By WARREN DILLAWAY - firstname.lastname@example.org
Frigid temperatures caused a few parade cancellations, but did not appear to break the spirit of organizers or participants of Winterfest 2013.
As Mike Goddard, a member of the Geneva Business Association that sponsors Winterfest, was shoveling the access way to the chili-cook off it was clear, ironically, that the winter weather could mean fewer participants.
Temperatures dropped into the low teens with a brisk breeze making it feel much colder.
Goddard said he anticipated a somewhat smaller crowd for the event because it would be somewhat uncomfortable for outdoor activity and the effects of the flu on area residents.
He said the chili-cook off drew 14 contestants as compared to last year’s entries that included 23 contestants.
In 15 minutes, however, chili lovers appeared out of nowhere to create a long line to sample the cooks’ best chili. He said the chili-cookoff winners will be immortalized with a brick in an area sidewalk.
Nick Matko, a construction manager from Pittsburgh, said he had no trouble driving three hours to participate in the cook-off.
“We come here every year for my birthday (Feb. 2),” he said. Matko said he fell enough in love with the city.
“I travel all over the East Coast and I’ve been to California and Texas and this is my favorite town,” he said of Geneva.
Matko was real serious about his chili recipe and said he was not able to share any details of his recipe. “If I’d tell you I’d have to kill you,” he said with a laugh.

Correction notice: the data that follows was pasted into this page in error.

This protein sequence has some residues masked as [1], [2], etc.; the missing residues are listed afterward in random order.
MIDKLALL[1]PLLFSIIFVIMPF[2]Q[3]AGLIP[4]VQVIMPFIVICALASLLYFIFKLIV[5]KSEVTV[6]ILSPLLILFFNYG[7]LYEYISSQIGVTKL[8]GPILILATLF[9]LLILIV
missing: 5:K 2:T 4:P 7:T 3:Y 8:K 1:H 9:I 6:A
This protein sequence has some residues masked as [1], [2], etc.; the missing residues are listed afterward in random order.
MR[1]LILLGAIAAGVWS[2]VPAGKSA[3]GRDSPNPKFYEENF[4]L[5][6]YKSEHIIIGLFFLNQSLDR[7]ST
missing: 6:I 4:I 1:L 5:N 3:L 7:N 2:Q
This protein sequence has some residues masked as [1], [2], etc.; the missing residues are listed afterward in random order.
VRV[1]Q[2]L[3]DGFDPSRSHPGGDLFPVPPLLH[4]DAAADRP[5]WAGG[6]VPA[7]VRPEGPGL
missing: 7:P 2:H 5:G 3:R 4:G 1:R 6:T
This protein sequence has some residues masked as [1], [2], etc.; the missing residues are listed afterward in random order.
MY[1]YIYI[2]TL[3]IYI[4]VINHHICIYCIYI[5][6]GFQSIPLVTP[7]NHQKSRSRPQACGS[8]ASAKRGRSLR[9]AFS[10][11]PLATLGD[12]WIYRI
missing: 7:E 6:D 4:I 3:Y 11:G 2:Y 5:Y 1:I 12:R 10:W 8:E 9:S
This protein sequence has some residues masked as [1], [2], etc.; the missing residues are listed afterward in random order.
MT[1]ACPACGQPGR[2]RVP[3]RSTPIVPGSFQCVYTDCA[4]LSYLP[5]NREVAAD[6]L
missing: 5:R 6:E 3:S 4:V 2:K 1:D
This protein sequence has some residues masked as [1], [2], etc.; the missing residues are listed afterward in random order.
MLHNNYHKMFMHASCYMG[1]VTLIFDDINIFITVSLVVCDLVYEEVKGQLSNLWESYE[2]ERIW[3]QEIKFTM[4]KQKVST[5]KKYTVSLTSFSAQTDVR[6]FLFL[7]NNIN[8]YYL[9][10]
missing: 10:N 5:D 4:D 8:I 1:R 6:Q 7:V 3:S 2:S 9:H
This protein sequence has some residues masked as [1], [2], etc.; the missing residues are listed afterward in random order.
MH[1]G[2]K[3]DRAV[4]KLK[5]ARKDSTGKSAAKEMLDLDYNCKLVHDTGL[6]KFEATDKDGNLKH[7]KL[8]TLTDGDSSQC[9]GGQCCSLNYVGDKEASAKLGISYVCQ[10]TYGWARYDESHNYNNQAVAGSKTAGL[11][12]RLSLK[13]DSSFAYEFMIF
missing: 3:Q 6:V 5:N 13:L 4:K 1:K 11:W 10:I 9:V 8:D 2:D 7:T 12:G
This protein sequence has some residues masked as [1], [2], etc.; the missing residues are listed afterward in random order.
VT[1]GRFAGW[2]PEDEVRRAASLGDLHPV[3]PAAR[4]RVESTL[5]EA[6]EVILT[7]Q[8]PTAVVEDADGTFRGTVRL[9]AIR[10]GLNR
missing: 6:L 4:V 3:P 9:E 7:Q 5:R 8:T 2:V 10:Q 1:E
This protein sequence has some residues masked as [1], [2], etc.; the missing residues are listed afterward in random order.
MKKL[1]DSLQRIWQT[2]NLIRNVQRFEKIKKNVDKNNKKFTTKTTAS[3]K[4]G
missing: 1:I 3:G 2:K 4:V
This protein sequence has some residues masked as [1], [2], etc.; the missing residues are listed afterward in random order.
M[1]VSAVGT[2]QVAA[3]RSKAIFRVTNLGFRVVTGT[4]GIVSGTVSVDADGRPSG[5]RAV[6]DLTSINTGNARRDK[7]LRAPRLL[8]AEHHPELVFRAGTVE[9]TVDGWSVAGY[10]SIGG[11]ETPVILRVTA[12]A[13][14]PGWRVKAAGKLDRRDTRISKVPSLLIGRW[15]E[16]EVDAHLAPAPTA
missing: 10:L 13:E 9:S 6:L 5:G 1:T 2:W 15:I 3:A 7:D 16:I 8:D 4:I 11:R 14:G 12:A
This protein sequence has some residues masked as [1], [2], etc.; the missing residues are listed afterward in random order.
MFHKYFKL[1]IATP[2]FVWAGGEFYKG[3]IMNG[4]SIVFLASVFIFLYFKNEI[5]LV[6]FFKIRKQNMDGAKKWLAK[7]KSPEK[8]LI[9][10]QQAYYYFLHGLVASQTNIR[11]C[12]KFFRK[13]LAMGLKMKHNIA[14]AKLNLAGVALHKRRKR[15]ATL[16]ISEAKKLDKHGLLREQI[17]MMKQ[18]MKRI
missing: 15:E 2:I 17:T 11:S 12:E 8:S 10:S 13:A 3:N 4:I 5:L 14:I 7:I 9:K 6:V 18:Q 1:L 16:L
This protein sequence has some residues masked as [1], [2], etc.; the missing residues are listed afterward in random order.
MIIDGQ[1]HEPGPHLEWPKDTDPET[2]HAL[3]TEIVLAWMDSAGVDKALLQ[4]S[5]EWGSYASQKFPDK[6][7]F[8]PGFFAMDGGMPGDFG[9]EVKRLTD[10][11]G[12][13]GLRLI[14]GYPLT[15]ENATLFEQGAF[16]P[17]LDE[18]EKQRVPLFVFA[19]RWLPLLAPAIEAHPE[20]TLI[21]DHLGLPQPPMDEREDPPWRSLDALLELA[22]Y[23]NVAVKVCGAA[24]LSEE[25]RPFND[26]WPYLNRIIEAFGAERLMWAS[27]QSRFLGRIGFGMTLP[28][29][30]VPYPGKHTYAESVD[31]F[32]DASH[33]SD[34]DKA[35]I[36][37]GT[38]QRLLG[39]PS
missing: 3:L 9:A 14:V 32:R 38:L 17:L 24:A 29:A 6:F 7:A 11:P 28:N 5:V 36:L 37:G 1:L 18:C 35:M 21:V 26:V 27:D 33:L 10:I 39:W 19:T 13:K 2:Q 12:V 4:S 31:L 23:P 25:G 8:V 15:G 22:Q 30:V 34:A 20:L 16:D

Madison resident Mary Ann Kuhn said her family came to the event just to look around. “The last two years they haven’t had snow for this,” she said.
“We just came to see all the things Winterfest had to offer,” said Morgan Amato, of Ashtabula, while preparing to check out the chili with her daughter Savannah Garrett of Ashtabula.
“That’s what winter is all about,” said Winterfest Co-Chairman Andy White explaining the event’s connections to the cold temperatures.
“This is so much fun,” said Lindsay Arietta of Harpersfield Township. She said it was a great way to get out of the house. “Something to do. Bundle up the kids and get them out of the house,” she said.
Meanwhile Scot Tribuzi, an instructor at Kent State University-Ashtabula Campus, was carefully monitoring his hospitality students as they used chain saws to create ice sculptures for visitors’ viewing pleasure.
“They are learning what is involved in creating ice sculptures (in a catering class),” Tribuzi said. He said a special ice maker is used to create the blocks of ice that are then carved into works of art.
He said the blocks of ice cost $75 to $100 and can be sold for banquets and weddings for $400 to $500.
While many people were outside in the cold there were also a variety of indoor activities at the Geneva Community Center and Geneva Recreation Center that included musical groups, an inflatable play land and other entertainers.
Chilly temperatures reduced the amount of units in the parade, said Geneva City Manager James Pearson. He said the event is a great time to have some fun in the dead of winter.
“It gets people outside in the winter and (we) have something for them to do,” he said after watching the parade march down North Broadway as flurries flew in every direction.
White said the event is a way for the GBA to give back to the area. “It is for the community,” White said.